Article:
Keegan-Michael Key and Jordan Peele star in a scene from the movie "Keanu." The Catholic News Service classification is O -- morally offensive. The Motion Picture Association of America rating is R -- restricted. Under 17 requires accompanying parent or adult guardian.
NEW YORK (CNS) — Keegan-Michael Key and Jordan Peele of the acclaimed Comedy Central television series "Key & Peele" star in the satirical action-comedy "Keanu" (Warner Bros.).
The duo’s brand of socially aware humor, which frequently considers the influence of pop culture on racial identity, translates well to the big screen.
The catch is that they’re bound to mimic what they spoof. And so, in crucial areas, their movie traffics in precisely the material they’re sending up.
Thus, despite a plot that hinges on an adorable kitten, an abundance of foul language renders the effort unavoidably distasteful. That’s too bad, because the cursing — taken together with the details of a gritty milieu — mars an amusing and insightful commentary on how mass-media offerings create and enforce race-related stereotypes.
Key and Peele are engaging, relatable performers whose combination of shrewdness and goofiness allows them to deal with such sensitive topics in a way that reliably triggers laughter as well as reflection. It helps that their cinematic and musical references are mainstream and difficult to miss.
They portray two nerdy African-American residents of Los Angeles who find themselves in an uncomfortable and precarious situation. After a drug dealer and his crew are ambushed while packaging their wares inside an abandoned church, the only survivor is a cute if mangy kitten. The cat escapes and ends up on the doorstep of graphic artist Rell (played by Peele, who co-wrote the script with Alex Rubens).
Rell is depressed because his girlfriend just dumped him. But the kitty, which he dubs Keanu — a nod both to the eponymous movie star and to his Hawaiian name’s original meaning, "cool breeze" — lifts his spirits. When Keanu is abducted several weeks later, Rell’s cousin, Clarence (Key) — a straitlaced family man who drives a minivan and listens to George Michael — vows to help find him.
Their search takes them to the strip-club headquarters of an inner-city gang. Far out of their comfort zones and potentially subject to great bodily harm, they spontaneously pose as murderous street thugs, anointing themselves Tectonic and Shark Tank. For their gambit to succeed, they’ll have to prove themselves during a drug sale at the Hollywood Hills home of a movie actress.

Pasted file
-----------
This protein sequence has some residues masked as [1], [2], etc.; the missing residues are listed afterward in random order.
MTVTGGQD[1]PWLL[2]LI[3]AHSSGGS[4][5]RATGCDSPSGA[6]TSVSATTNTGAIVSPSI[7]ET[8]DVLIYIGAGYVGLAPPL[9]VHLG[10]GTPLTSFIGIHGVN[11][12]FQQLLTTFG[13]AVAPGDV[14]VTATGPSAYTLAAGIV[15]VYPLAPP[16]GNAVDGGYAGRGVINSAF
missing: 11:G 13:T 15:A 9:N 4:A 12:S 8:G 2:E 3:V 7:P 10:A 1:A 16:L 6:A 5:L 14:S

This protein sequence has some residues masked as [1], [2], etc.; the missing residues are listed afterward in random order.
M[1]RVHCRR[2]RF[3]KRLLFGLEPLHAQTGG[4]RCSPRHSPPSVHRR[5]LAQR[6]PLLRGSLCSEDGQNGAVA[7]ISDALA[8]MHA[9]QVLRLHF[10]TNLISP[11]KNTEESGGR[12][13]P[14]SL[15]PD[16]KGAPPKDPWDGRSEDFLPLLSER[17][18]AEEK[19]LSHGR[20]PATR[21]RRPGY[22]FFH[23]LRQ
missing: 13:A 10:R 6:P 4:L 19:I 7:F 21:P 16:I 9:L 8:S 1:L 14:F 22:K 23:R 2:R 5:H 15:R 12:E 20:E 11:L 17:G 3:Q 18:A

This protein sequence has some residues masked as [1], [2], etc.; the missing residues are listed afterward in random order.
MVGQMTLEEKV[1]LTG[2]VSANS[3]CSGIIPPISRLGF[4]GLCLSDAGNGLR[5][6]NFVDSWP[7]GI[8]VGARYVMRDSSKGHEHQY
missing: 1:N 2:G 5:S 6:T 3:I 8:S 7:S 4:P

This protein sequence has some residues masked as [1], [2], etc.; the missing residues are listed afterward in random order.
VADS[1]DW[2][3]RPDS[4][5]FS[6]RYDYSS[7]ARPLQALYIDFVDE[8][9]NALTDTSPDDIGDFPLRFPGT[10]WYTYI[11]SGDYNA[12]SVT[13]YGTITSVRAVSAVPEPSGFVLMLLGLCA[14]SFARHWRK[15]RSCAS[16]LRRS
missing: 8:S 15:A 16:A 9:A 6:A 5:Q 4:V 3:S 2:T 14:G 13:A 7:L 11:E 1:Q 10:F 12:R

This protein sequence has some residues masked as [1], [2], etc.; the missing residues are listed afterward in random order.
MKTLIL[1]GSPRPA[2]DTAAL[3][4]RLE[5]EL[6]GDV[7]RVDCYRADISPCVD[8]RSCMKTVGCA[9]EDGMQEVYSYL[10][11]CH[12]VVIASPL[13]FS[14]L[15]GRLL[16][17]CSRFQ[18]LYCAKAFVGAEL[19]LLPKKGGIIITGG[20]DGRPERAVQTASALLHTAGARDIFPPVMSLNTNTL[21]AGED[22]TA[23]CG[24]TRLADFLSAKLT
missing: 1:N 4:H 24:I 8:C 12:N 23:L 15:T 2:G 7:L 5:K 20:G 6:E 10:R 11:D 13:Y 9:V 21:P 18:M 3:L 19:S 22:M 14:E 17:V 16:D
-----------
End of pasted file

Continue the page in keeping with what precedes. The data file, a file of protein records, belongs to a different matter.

At one juncture, Rell scolds Clarence, "You sound like Richard Pryor doing an impression of a white guy." In addition to being accurate, this line reveals how conscious Key and Peele are of showbiz history — and, more significantly, of the complexities of contemporary racial identity. In fact, if their multi-layered comedy lacked wit, it could be considered incendiary.
While wisecracking about African-American stereotypes and lampooning the grandiosity and tired conventions of gangster movies, "Keanu" also pokes fun at the coded language and behavioral types associated with other ethnic groups.
Will Forte plays a Caucasian pot dealer whose speech pattern and cornrows indicate he desperately wants to be black. And the appearance of actor Luis Guzman — a fixture in crime flicks over the last four decades — in the role of a drug lord implies Hispanics are not immune to prejudicial pigeonholing, either in real life or in art.
Director Peter Atencio, who helmed numerous episodes of "Key & Peele," keeps the focus on his two stars. Their approach is generally lighthearted and good-natured.
Yet the disrespectful tone suggested by having a place of worship serve as a narcotics den is carried over in subsequent references to God. And the underworld atmosphere is reinforced both with bloodletting and with the bodies of exploited women.
The film contains scenes of sometimes gory violence, much drug use, some irreverence, upper female and rear nudity, occasional profanity as well as pervasive rough language. The Catholic News Service classification is O — morally offensive. The Motion Picture Association of America rating is R — restricted. Under 17 requires accompanying parent or adult guardian.
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John P. McCarthy is a guest reviewer for Catholic News Service.